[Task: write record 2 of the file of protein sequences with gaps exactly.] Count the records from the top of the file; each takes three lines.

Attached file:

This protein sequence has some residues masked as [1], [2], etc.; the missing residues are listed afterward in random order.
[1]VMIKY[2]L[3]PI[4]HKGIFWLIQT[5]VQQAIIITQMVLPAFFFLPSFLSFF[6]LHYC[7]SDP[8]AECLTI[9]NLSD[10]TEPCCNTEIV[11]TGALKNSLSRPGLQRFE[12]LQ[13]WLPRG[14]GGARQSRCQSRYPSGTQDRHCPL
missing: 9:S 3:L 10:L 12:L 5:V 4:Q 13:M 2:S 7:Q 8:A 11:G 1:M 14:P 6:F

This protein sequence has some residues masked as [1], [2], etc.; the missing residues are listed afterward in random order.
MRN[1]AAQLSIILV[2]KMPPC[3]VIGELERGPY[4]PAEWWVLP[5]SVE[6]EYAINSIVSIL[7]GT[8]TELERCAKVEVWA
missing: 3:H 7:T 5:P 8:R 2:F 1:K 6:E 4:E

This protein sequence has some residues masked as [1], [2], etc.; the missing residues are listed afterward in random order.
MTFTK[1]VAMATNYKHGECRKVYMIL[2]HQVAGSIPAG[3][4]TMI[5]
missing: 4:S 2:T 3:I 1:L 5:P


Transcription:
This protein sequence has some residues masked as [1], [2], etc.; the missing residues are listed afterward in random order.
MRN[1]AAQLSIILV[2]KMPPC[3]VIGELERGPY[4]PAEWWVLP[5]SVE[6]EYAINSIVSIL[7]GT[8]TELERCAKVEVWA
missing: 3:H 7:T 5:P 8:R 2:F 1:K 6:E 4:E